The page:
Ford (NYSE:F) and General Motors (NYSE:GM) are in need of a major tune-up. But whatever pain these two auto giants are feeling apparently hasn't trickled down to auto parts providers such as Advance Auto Parts (NYSE:AAP), AutoZone (NYSE:AZO), and Genuine Parts (NYSE:GPC). The latest results show that Genuine Parts has kept the engine revving at a nice, steady pace.

Revenue for the first quarter of fiscal 2005 totaled $2.3 billion, 7% higher from the same period a year ago. Its auto parts division, the largest segment of its business, grew by 4% for the quarter, while the company's industrial group grew the fastest, at a rate of 13%. Its office products group and electronics group, meanwhile, increased by 6% and 1%, respectively.

Perhaps most impressive was that operating margins remained consistent despite the significant challenges of high oil and energy costs, high steel prices, and the expenses associated with Sarbanes-Oxley compliance. Operating profit margins for the period were 7.4%, the same level from the year-ago quarter.

With dependable sales and profit margins, Genuine Parts didn't surprise anyone by meeting its earnings expectations. The company earned $106.6 million, or $0.61 per share -- 7% growth year over year.

Despite the earnings growth, though, the company's structural free cash flow (owner earnings) declined slightly from a year ago. For the current quarter, owner earnings were $102.9 million, down marginally from $104.3 million mark last year. The decrease was caused by a 72% spike in capital expenditures.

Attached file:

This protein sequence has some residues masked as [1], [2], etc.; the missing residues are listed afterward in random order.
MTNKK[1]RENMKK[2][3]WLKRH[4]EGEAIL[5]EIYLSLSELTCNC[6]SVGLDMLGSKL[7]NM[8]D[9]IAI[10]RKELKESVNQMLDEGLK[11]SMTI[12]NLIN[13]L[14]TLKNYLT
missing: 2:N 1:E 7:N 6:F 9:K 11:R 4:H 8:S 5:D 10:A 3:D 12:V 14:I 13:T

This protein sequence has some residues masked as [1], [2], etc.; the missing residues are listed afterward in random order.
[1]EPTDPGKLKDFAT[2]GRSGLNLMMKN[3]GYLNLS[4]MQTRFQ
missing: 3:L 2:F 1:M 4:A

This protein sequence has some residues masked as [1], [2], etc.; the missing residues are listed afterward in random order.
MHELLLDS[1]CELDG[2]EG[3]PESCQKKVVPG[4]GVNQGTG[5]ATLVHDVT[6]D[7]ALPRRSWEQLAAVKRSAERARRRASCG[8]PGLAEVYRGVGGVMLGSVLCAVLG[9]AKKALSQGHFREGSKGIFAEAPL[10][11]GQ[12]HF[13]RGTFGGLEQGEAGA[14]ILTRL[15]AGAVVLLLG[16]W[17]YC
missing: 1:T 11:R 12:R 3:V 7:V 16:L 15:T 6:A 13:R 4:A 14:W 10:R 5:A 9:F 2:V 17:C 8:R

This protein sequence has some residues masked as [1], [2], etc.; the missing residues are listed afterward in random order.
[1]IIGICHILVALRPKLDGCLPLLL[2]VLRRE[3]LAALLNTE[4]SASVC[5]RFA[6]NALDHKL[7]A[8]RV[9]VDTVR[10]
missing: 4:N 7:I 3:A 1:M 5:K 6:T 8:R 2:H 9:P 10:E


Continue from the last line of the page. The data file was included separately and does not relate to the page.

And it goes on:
However, as this cash works its way down into its balance sheet, Genuine Parts is in a little better shape than it was a year ago. Cash and equivalents for the current period were $157.8 million, with long-term debt of $500 million. The heavy debt-to-cash ratio is not much of an improvement, and that indicates that the enterprise has a way to go to solidify this key component.

In addition, a price-to-earnings ratio of 19 far outpaces any reasonable growth estimate. The current price tag for Genuine Parts does not offer much margin of safety for prospective investors.

Cruise control is cool for a Sunday drive, but it's a good way to be blown away on the stock market autobahn. This Fool's opinion: Be patient and wait for a better deal.

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Fool contributor Jeremy MacNealy does not own shares in any of the companies mentioned.